I was waiting for the bus not long ago, and I had a series of nearly blog-worthy moments come to me in rapid succession. I don’t know if it was just that kind of day, or I’ve gotten immune to the human shenanigans on the train, which I usually take. Or maybe I’m getting to the age where I’m picking up the habits of the elderly, sitting and watching stuff and murmuring gently to myself.
Whatever the reason, now you get to read about it — lucky you.
It started while I was at the bus stop. I noticed this enormous black and brown dog, perhaps of Doberman lineage, up in a 5th floor window across the street, staring intently at some unknown point. Or maybe it was that “middle distance” stare of many fictional characters who experience a mid-life disappointment. I don’t really like dogs as I’m generally against public pooping, but am willing to get to know them on a case-by-case basis. As a cat person, I find dogs’ general overdone exuberance disturbing. Can a person showing up on your door step every day really be that life-changing and mind blowing? Every single day? Apparently so, because this dog’s entire being was trained on whoever it was waiting for.
Then I blinked and he was gone from the window. What happened? Did master/mommy/daddy come home? Or was is just the sound of kibble falling into his bowl? A sound that dogs get just as excited about as their people showing up. Really, have some self-respect.
Once the dog was gone, I tuned into the music being piped in by the pizza joint next to the bus stop. It was an 80s song by Genesis, “Misunderstanding,” which is about a guy trying to see his girlfriend (or a woman he’s dating) and she blows off their date (“I waited in the rain for hours”) and she won’t answer the phone, and when he goes to her house, he sees she’s just leaving.
With a sudden insight that perhaps only can happen while waiting for a bus, I thought, “80s ghosting.” Ain’t nothing new under the sun, except a hiptydo name. Of course, you really had to work at it back in those days. You couldn’t sit on your couch and just stop texting. No, you had to ignore an actual ringing phone — perhaps multiple times because there was no way of knowing if you dialed the wrong number. So you had to listen to 2 maybe 3 calls in quick succession. Then you had to ignore any message that was left. If they came to your house, you had to hide behind furniture to make it seem like no one was home or pay off your sibling/roommate to lie for you. Parents rarely would unless they didn’t like the person either. Even though it was still a crappy thing to do to a person, we learned some useful life skills in the process. How to ignore annoying sounds, how to hide, how to persuade people to lie for you. All you ghosters learn now is how to sit on your couch and be rude the lazy way.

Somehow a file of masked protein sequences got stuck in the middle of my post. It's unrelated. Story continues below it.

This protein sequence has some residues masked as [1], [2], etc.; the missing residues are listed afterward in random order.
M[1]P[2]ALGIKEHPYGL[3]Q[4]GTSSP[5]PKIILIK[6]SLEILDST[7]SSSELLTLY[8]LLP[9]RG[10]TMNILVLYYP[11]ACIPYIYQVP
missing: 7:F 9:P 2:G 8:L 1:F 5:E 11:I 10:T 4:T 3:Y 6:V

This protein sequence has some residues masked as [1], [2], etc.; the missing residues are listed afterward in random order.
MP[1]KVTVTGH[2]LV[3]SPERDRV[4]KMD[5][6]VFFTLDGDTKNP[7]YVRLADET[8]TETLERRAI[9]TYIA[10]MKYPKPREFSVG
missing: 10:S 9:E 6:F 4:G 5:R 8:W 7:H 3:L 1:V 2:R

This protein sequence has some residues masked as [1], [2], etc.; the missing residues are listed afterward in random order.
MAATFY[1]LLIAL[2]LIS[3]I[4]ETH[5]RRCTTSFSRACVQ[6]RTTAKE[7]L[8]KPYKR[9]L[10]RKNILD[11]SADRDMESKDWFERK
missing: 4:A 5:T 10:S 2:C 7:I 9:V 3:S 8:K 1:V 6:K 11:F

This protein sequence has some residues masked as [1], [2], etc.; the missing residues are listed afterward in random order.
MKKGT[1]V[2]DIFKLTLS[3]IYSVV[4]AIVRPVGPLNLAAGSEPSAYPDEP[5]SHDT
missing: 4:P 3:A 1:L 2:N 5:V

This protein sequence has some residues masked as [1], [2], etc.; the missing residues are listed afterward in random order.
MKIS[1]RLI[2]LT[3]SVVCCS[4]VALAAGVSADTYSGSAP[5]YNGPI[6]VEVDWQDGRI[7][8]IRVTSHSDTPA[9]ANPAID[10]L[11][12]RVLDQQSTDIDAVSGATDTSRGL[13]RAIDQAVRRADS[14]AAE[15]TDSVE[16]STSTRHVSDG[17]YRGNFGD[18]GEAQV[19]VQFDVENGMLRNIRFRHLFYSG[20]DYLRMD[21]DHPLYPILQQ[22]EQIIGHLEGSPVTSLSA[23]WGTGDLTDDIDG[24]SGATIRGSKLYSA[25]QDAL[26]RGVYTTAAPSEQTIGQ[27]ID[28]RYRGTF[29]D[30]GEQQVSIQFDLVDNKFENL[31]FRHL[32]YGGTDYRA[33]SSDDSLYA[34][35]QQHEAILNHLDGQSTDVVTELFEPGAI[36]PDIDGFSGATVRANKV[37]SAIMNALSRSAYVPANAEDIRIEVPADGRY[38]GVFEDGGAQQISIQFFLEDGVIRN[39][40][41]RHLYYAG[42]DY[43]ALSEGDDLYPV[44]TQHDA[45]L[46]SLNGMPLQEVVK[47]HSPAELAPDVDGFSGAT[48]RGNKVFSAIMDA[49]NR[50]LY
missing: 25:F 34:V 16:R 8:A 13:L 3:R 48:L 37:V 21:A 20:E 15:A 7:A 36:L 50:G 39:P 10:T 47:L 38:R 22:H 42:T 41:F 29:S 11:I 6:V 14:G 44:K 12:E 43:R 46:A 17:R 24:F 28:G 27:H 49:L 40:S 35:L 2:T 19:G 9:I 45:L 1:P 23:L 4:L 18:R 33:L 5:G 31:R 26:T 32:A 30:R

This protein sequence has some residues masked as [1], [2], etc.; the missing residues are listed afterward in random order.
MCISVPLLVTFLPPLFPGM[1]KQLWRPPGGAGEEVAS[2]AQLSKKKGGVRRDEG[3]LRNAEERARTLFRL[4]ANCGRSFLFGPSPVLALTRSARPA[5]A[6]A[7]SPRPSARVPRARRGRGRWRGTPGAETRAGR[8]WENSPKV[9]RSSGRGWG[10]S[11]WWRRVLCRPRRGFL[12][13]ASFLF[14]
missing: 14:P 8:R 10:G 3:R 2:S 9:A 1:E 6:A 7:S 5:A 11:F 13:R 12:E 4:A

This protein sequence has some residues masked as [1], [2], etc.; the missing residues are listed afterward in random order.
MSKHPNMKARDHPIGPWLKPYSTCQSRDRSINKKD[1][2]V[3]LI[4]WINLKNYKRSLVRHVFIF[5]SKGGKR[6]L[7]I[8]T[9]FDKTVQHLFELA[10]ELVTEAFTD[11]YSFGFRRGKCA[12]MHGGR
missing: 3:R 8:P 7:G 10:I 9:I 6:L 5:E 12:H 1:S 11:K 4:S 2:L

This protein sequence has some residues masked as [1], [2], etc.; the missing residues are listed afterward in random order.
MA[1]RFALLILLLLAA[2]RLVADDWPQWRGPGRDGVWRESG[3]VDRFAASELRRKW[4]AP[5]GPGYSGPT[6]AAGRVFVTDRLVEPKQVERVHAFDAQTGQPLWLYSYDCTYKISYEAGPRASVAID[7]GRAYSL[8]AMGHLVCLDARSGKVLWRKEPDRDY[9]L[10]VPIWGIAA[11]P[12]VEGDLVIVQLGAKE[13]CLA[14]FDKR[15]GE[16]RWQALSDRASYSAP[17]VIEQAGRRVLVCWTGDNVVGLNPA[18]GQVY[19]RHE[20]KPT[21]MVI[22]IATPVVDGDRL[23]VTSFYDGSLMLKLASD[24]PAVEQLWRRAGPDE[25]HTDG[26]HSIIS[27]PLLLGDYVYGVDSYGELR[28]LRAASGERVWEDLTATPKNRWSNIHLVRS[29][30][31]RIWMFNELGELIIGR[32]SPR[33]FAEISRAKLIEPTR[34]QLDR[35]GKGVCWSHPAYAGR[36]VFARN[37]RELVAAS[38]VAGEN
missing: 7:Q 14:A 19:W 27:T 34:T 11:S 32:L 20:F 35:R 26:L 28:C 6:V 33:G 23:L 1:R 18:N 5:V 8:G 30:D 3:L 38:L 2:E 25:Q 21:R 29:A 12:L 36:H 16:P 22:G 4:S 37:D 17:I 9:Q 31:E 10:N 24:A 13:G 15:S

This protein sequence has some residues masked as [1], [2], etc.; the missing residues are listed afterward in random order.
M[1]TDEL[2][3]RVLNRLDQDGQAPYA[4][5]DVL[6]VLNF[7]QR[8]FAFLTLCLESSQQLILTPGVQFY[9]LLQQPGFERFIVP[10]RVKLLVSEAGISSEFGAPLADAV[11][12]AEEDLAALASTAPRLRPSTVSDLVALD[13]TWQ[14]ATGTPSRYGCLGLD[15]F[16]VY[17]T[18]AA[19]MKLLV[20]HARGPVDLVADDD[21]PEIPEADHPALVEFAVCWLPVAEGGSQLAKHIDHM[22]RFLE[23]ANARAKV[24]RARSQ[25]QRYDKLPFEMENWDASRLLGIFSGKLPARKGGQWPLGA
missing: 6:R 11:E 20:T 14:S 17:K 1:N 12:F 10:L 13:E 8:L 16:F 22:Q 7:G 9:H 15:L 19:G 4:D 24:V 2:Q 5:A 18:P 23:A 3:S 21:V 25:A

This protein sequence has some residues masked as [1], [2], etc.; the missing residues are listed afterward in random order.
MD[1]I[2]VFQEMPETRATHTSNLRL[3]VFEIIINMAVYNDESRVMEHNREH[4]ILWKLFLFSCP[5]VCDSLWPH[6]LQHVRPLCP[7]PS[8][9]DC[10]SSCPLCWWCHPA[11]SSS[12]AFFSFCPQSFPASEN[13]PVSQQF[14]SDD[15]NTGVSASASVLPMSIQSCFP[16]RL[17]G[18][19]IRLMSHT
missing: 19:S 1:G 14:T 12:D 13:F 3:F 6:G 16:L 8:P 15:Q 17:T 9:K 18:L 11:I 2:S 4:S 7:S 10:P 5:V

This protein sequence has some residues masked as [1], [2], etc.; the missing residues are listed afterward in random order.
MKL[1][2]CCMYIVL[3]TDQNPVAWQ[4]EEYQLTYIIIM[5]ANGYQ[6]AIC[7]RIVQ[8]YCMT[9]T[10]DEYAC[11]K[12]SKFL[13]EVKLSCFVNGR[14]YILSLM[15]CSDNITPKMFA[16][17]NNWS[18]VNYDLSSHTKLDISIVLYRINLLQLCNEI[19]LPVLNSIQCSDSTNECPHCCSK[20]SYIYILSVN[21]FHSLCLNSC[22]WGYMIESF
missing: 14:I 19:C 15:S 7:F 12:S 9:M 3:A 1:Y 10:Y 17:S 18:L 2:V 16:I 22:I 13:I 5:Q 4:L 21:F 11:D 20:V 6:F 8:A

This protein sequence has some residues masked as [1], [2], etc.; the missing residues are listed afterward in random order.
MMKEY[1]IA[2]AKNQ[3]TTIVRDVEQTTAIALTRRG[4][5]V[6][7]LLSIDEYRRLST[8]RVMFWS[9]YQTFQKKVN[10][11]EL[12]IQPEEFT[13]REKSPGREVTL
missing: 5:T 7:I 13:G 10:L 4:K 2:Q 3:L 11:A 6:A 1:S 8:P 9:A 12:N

The bus still wasn’t coming, so my next random thought popped up: “Why does everything have to have its own name?” Why does ghosting even need a name? Or “catfishing” or “benching” or “Twitter.” I came across a person proudly calling themselves “first gen,” and they meant first generation to go to college, which is great. But I’m 30 years older and I’m one too, and so are a lot of of us, but we didn’t have a special name for it. We just said, “We’re the first generation to go to college.” It’s not a new thing, people. I understand wanting to shorten the phrase, but this incessant desire to label everything seems rather indiscriminate. For example, I read an article about a woman and her “comfort animal,” Um. That would be your pet, right? Service animal, yes. That name gives access to people who need it. But comfort animal? Is that to distinguish it from a nasty, uncomfortable pet? Sorry, not a thing.
The bus finally came, but the magic of my wandering mind continued. I moved to the middle of the bus and sat down. My attention was immediately drawn to the smell of peanut butter. The lady in front of me had just unsheathed a Reese’s, but it was peanut butter swathed in . . . white chocolate. I recoiled in horror. That is all kinds of wrong. I wanted lean over and whisper “That’s not chocolate.”
For the record, white chocolate is not chocolate. It’s white candy. Why can’t people make up a new name for that candy travesty? Like whiclate. Then I would ghost the whiclate while avoiding nasty, uncomfortable comfort animals.